A snub by any other actor might have caused trouble. But the Academy of Motion Picture Arts and Sciences remembers the night Marlon Brando rejected his Oscar with admiration -- for his spectacularly theatrical gesture.
"It was a show stopper," recalls Bruce Davis, executive director of the academy, of the 1973 ceremony when Brando sent in his place Sacheen Littlefeather, an actress in full Native American regalia, to read a political statement.
Brando won the best actor Oscar for playing Vito Corleone in "The Godfather," and Davis chalks up the gesture to the "climate of the times." Two years earlier, George C. Scott was a no-show after winning for "Patton," decrying competition among actors.
Brando accepted his previous best actor Oscar with gratitude for playing Terry Malloy in 1954's best picture winner, "On the Waterfront." He even applied to the academy to replace it after it was stolen.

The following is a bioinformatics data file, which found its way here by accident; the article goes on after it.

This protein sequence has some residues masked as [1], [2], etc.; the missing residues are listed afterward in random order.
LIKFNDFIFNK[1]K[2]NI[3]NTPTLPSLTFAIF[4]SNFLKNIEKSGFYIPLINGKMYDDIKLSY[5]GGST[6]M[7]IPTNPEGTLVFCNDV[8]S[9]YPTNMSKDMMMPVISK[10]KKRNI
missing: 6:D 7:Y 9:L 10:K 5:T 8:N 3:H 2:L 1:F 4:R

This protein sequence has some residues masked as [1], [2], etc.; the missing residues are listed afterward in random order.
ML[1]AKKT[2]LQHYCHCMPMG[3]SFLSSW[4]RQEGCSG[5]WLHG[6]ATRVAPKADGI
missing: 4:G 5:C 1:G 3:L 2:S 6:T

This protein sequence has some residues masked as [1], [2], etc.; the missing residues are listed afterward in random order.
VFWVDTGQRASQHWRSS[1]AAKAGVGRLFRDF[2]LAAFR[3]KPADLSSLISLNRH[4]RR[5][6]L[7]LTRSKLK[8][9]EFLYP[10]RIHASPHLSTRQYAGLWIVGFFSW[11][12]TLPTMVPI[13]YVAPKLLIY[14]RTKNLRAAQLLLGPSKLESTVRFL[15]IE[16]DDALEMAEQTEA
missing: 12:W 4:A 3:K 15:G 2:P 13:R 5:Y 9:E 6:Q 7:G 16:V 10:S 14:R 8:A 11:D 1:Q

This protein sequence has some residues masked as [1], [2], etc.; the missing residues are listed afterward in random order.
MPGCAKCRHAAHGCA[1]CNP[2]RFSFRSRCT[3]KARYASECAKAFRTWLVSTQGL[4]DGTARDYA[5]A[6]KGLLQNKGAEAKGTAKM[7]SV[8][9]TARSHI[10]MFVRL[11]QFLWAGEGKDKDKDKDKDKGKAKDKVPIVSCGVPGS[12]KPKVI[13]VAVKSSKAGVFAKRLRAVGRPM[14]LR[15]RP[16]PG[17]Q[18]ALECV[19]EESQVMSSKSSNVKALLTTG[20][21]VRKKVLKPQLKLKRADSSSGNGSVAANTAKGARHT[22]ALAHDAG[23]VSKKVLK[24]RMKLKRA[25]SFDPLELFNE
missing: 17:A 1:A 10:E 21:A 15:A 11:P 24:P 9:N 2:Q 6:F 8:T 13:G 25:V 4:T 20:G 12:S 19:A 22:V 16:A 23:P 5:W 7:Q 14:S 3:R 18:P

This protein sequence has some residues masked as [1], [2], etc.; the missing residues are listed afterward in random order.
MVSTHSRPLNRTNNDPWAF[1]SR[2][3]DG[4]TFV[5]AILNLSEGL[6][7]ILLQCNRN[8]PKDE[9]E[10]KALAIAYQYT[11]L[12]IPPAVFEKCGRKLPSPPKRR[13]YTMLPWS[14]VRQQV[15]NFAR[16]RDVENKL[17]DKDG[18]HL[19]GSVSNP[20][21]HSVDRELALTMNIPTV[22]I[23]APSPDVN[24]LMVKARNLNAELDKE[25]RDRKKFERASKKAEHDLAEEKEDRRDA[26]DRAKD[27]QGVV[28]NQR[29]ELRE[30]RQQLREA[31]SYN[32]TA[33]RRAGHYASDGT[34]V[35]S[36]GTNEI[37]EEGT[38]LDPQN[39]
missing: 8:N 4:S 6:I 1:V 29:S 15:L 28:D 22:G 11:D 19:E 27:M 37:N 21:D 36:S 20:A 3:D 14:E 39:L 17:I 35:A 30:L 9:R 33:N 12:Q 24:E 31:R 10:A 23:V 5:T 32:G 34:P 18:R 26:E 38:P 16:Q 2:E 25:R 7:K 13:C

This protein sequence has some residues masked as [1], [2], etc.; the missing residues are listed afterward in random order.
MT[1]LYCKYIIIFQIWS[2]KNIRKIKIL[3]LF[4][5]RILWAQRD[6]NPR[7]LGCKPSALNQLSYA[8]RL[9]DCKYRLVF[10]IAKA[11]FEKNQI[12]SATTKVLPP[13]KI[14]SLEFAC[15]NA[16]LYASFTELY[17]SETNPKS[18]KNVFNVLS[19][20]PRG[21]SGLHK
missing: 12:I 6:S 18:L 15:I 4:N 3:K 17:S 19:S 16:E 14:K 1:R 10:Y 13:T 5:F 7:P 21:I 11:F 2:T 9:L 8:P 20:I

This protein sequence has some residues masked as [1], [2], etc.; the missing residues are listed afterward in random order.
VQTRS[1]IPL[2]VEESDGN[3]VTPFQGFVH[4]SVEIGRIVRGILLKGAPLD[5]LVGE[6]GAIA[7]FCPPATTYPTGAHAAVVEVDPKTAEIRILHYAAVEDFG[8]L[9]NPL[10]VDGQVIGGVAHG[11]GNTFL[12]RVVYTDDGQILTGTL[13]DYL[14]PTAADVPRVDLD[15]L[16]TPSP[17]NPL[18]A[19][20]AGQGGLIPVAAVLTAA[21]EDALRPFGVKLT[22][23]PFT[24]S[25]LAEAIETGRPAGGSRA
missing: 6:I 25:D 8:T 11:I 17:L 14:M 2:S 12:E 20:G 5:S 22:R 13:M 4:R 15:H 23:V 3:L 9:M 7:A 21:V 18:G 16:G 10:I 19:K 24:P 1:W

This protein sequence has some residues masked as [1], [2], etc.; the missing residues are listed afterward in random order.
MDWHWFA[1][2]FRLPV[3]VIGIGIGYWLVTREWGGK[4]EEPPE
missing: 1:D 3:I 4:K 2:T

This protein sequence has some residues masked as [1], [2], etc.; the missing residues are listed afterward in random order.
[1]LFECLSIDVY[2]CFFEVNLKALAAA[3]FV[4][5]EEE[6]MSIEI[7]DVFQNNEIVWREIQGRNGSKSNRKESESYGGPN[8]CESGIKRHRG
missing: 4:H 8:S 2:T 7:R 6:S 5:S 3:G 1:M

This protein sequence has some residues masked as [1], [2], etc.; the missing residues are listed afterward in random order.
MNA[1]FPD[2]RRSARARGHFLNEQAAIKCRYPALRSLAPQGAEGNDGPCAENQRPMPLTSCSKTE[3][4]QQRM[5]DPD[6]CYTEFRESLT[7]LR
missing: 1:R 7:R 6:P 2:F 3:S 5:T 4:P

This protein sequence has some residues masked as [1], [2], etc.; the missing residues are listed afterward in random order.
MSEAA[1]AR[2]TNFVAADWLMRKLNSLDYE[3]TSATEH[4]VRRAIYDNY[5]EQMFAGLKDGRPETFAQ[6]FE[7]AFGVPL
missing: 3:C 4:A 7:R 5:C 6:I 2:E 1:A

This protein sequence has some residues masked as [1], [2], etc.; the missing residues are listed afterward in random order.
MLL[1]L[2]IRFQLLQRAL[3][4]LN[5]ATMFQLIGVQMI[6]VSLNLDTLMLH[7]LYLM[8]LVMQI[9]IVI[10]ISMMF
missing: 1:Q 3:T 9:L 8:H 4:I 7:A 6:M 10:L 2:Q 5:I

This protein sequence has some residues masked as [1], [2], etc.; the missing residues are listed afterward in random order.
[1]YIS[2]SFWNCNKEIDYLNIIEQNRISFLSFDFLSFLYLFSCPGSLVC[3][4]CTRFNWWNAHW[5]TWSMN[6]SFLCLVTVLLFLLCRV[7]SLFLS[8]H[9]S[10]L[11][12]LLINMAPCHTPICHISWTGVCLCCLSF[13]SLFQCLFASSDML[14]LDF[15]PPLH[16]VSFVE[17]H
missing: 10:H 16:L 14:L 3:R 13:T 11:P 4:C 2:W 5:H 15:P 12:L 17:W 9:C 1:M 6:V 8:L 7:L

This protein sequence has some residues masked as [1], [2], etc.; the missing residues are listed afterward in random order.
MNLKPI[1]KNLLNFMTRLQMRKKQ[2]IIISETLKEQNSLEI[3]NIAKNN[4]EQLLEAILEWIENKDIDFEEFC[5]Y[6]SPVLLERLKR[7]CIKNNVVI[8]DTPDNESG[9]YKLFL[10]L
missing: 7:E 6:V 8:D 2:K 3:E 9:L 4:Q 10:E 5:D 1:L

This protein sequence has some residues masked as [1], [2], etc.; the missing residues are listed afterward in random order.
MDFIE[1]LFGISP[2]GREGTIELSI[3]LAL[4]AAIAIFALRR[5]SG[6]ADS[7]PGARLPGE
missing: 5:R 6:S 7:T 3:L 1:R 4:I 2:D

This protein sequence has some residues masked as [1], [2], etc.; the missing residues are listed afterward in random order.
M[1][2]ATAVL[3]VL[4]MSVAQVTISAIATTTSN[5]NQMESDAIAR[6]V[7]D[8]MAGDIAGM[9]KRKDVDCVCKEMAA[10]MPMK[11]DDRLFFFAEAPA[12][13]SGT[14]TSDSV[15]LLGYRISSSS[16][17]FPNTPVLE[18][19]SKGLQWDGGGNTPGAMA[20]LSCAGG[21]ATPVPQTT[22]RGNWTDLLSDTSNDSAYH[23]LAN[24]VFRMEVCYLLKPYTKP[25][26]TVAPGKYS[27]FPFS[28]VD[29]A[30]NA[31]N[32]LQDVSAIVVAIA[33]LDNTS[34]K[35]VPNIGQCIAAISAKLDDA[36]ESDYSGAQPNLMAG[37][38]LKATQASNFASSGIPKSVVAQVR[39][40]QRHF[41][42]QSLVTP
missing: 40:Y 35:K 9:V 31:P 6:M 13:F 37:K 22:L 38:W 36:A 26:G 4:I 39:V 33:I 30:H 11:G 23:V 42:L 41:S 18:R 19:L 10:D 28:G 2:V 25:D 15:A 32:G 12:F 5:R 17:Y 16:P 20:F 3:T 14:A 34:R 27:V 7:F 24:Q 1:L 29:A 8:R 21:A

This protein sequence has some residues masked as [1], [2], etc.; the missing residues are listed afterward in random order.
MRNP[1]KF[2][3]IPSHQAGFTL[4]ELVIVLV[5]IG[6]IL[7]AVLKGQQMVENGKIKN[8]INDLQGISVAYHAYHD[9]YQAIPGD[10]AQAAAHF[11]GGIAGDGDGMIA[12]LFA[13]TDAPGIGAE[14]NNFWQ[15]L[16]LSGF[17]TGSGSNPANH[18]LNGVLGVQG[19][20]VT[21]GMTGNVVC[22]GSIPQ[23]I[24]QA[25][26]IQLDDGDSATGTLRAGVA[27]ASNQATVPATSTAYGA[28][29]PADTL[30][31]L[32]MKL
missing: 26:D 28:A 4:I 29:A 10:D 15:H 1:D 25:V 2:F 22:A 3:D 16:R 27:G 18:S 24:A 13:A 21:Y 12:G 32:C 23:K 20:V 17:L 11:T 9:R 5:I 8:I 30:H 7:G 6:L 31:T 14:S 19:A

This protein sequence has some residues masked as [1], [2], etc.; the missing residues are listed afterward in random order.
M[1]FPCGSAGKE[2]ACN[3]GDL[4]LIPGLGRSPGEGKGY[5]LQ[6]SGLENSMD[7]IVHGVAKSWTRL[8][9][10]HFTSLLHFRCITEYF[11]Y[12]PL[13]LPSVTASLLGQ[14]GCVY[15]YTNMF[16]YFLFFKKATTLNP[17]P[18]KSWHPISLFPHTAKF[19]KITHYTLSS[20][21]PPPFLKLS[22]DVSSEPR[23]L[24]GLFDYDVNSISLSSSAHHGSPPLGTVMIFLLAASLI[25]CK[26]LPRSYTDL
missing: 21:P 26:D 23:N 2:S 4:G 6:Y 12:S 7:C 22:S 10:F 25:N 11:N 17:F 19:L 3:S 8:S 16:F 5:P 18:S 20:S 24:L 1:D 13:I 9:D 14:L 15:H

Davis says Brando had been in the business a long time, "knew how things were done," when he rejected his "Godfather" Oscar and had previously negotiated the appearance of the actress (whose given name was Maria Cruz) with the producer. Contrary to popular belief, Brando neither picked up his Oscar, nor was it kept in a special place, Davis says. Although many have asked, he says, "There is no Brando Oscar."
On the whole, academy members were more impressed than put off by the performance and the next year nominated Brando again for his role in "Last Tango in Paris."
"The academy doesn't hate someone for doing something wildly theatrical during the Oscar show," Davis says. "It was a great moment in the history of the show, a wonderful, off-the-wall thing that everybody thinks and talks about for the next quarter of a century."